I have seen extraordinary products overcome average or even below-average locations, but that is not the norm.
That’s why it is so important to use professional expertise when you’re selecting a site. We have a tremendous community of commercial real estate brokers in Sioux Falls. They can help you understand opportunities and limitations of different locations, help you work through your space needs and the financials involved, and unearth opportunities you aren’t going to find just driving around.
You need to be aware of factors such as traffic counts, co-tenancy, income levels and development plans for the area you’re considering before signing a lease or buying a property. The right site can draw customers and act like a perennial billboard for your business. The wrong one can cause you to overpay, be located on the side of the road that disadvantages you or land you in a neighborhood that isn’t capable of supporting your business.
Think of it like choosing where to live – only probably with even bigger financial ramifications. If at all possible, don’t settle when it comes to your site. Wait for the one that is going to help set you up for success.
Here’s the truth about owning a business: It is not for everyone.
And that’s completely OK. We need many more people working in businesses than we do people owning businesses.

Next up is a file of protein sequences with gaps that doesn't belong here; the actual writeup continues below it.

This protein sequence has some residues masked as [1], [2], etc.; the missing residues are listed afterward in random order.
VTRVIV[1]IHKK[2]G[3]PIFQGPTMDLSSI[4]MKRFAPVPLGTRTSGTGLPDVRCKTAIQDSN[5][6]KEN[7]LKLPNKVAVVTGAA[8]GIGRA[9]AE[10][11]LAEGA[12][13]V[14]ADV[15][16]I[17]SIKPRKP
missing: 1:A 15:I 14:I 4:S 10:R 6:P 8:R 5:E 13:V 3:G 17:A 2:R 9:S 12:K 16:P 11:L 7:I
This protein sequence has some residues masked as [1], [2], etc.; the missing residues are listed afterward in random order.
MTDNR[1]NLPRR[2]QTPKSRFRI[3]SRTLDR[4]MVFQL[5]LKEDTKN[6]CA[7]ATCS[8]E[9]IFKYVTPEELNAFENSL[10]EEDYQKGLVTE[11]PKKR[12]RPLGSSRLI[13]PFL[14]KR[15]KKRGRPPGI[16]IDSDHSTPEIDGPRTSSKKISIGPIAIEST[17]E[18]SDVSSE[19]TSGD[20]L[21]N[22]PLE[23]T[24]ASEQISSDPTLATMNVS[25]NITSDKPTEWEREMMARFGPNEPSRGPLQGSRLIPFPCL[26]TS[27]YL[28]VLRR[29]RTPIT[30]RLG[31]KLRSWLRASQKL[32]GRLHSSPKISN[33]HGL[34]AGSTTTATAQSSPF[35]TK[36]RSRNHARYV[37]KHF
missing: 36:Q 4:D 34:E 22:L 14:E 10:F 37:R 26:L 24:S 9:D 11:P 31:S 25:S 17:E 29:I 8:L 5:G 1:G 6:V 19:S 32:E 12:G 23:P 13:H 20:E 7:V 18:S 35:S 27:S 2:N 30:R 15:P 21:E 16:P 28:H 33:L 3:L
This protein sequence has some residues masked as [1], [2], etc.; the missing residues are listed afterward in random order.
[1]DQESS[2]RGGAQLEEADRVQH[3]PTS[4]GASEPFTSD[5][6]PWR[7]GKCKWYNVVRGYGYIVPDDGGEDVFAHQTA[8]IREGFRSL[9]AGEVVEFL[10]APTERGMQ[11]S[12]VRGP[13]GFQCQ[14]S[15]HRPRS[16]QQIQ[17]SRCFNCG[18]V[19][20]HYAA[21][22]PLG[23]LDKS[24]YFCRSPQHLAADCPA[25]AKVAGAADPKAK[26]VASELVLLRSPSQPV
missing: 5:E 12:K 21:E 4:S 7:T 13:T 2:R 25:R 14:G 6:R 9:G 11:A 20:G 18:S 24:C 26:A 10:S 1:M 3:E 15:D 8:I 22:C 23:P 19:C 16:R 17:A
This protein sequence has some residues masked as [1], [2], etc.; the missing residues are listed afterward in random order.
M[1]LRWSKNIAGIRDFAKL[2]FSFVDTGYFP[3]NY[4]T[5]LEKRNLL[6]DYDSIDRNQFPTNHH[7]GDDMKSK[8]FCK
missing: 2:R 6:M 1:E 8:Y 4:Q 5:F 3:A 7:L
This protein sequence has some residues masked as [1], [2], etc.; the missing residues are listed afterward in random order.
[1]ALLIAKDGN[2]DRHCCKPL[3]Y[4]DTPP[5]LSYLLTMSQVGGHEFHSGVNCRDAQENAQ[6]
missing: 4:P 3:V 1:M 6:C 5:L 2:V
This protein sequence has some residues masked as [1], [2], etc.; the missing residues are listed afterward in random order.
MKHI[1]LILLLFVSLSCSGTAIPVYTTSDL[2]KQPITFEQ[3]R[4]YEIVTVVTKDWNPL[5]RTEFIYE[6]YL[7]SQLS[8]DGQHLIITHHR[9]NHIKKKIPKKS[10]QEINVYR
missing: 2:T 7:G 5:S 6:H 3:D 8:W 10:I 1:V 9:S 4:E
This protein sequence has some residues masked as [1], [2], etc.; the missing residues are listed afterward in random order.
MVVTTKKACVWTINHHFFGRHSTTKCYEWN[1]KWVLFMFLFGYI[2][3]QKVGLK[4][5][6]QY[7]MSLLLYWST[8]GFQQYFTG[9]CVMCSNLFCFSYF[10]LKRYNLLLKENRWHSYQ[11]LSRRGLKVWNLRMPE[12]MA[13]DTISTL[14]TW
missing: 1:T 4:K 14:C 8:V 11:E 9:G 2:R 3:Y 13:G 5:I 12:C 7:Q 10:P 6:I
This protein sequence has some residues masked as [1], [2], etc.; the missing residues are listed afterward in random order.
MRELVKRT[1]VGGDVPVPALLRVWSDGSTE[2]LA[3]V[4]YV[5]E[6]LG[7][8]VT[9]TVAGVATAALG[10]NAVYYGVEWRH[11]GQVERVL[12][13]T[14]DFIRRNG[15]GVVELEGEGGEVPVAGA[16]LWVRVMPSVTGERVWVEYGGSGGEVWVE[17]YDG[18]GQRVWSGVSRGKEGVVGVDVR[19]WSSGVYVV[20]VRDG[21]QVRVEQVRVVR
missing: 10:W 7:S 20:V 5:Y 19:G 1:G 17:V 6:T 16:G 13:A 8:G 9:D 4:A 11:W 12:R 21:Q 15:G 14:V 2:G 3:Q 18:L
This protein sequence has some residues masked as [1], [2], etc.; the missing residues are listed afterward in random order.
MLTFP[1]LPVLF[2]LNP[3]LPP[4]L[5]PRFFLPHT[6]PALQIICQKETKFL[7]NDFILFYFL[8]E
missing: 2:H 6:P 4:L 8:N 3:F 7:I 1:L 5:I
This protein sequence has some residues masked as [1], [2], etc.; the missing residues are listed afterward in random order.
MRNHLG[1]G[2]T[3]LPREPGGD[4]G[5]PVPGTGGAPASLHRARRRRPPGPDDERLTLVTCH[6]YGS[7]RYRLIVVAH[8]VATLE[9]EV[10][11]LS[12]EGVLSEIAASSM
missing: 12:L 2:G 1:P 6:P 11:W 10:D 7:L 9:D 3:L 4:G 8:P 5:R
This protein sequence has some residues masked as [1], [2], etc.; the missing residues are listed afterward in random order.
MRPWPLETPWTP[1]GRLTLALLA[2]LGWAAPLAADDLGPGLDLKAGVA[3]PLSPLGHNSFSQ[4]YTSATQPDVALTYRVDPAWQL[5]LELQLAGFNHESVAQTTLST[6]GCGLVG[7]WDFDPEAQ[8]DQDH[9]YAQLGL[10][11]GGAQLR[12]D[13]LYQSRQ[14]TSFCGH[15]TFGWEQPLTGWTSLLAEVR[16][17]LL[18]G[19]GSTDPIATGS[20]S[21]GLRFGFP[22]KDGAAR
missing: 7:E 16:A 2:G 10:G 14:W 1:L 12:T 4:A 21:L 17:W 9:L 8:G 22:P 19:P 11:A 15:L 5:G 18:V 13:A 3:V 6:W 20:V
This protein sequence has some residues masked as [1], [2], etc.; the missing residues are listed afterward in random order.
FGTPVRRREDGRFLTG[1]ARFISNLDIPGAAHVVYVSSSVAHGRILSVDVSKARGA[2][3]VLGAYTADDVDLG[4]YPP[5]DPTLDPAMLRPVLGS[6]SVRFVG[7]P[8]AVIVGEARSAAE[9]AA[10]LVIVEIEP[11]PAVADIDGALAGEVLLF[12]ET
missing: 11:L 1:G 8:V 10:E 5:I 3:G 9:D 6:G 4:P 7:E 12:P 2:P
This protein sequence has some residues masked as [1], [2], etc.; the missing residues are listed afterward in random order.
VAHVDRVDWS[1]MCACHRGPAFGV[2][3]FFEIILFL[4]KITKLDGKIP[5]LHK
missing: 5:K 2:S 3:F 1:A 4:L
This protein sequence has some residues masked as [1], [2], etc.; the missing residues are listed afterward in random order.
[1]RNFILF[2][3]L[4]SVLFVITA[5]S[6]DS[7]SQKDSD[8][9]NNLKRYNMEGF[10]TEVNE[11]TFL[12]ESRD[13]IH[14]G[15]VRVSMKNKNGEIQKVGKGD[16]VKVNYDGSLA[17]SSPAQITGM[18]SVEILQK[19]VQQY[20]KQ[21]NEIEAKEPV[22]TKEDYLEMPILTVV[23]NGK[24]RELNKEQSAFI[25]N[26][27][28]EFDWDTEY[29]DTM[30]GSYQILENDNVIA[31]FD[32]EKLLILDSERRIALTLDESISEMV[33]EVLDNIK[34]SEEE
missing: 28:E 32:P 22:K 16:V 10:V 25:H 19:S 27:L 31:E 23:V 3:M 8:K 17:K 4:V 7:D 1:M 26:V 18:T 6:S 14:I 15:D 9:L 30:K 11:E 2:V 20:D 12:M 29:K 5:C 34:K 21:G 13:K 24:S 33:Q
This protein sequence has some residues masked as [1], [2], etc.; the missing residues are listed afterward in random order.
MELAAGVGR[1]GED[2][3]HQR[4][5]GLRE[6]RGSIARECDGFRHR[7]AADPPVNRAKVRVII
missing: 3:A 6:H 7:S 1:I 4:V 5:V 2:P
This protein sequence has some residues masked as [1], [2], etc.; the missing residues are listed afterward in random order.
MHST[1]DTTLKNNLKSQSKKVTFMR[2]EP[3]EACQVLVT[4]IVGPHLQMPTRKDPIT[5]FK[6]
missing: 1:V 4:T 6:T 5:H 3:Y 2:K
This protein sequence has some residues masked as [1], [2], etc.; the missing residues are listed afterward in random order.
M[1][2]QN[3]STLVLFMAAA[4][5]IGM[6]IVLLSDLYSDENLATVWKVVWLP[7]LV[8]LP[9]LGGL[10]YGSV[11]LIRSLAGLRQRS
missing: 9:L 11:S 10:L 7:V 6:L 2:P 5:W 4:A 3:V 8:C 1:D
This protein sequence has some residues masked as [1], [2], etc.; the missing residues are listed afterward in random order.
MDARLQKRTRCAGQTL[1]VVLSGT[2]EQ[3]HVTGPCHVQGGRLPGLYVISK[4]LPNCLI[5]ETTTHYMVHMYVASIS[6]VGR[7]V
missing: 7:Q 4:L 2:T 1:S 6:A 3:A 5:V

But sometimes, owners don’t fully recognize what it’s going to take to run a business until they’re already in it.
I know I didn’t. I figured I would be busy, and I was used to being busy, so that didn’t deter me. I didn’t grasp the time commitment involved, however, until I was actually doing it.
And even if it is a fit for you in one stage of life, it maybe isn’t a fit in every stage of your life. Maybe your model demands you be in the business more than you’re able to balance given other things you need or want to prioritize.
I’ve seen businesses close in spite of what I suspect were healthy balance sheets simply because the owner chose to move on.
In those cases, I sometimes wish the owner might have considered selling the business instead of closing it.
We’ve seen a few instances where that has worked out well for both the buyer and the seller as well as the marketplace.
I know it’s hard to think about handing your baby of a business over to someone else, but if you consider what it means to your customers and the potential you have to positively influence another owner’s life, it might help you decide to let your company live on.
And while we as a community can’t do much to affect the decisions of national or international companies located here, we definitely can and must continue to do our part to support those who own their businesses locally. That’s especially critical in the remaining winter weeks, as this season has been hard on sales for many businesses.
With that in mind, spring is finally almost in sight, and we’ve already announced several new businesses coming to Sioux Falls this year. There are more ahead too. Let’s show up, spread the word for them and give them the best start possible.
It’s the season of business closures, and while each has its own story, there are some common themes behind them.